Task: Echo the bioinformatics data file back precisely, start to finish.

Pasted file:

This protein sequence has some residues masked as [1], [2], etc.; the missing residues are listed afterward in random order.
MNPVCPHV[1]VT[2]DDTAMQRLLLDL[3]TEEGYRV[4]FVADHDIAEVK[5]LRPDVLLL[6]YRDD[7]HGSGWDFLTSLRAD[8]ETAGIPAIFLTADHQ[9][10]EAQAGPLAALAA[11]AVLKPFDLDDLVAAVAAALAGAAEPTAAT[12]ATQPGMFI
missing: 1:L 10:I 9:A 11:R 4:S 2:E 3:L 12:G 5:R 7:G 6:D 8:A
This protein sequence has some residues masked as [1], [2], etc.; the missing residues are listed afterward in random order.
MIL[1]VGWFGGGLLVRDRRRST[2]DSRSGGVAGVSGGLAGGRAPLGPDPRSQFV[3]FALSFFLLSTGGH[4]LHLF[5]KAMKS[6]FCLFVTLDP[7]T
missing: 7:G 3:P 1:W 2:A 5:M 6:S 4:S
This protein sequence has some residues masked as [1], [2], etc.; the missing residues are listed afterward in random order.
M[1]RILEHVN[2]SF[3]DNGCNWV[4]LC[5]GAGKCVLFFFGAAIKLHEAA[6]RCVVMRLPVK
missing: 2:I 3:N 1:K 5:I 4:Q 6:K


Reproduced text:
This protein sequence has some residues masked as [1], [2], etc.; the missing residues are listed afterward in random order.
MNPVCPHV[1]VT[2]DDTAMQRLLLDL[3]TEEGYRV[4]FVADHDIAEVK[5]LRPDVLLL[6]YRDD[7]HGSGWDFLTSLRAD[8]ETAGIPAIFLTADHQ[9][10]EAQAGPLAALAA[11]AVLKPFDLDDLVAAVAAALAGAAEPTAAT[12]ATQPGMFI
missing: 1:L 10:I 9:A 11:R 4:S 2:E 3:L 12:G 5:R 7:G 6:D 8:A
This protein sequence has some residues masked as [1], [2], etc.; the missing residues are listed afterward in random order.
MIL[1]VGWFGGGLLVRDRRRST[2]DSRSGGVAGVSGGLAGGRAPLGPDPRSQFV[3]FALSFFLLSTGGH[4]LHLF[5]KAMKS[6]FCLFVTLDP[7]T
missing: 7:G 3:P 1:W 2:A 5:M 6:S 4:S
This protein sequence has some residues masked as [1], [2], etc.; the missing residues are listed afterward in random order.
M[1]RILEHVN[2]SF[3]DNGCNWV[4]LC[5]GAGKCVLFFFGAAIKLHEAA[6]RCVVMRLPVK
missing: 2:I 3:N 1:K 5:I 4:Q 6:K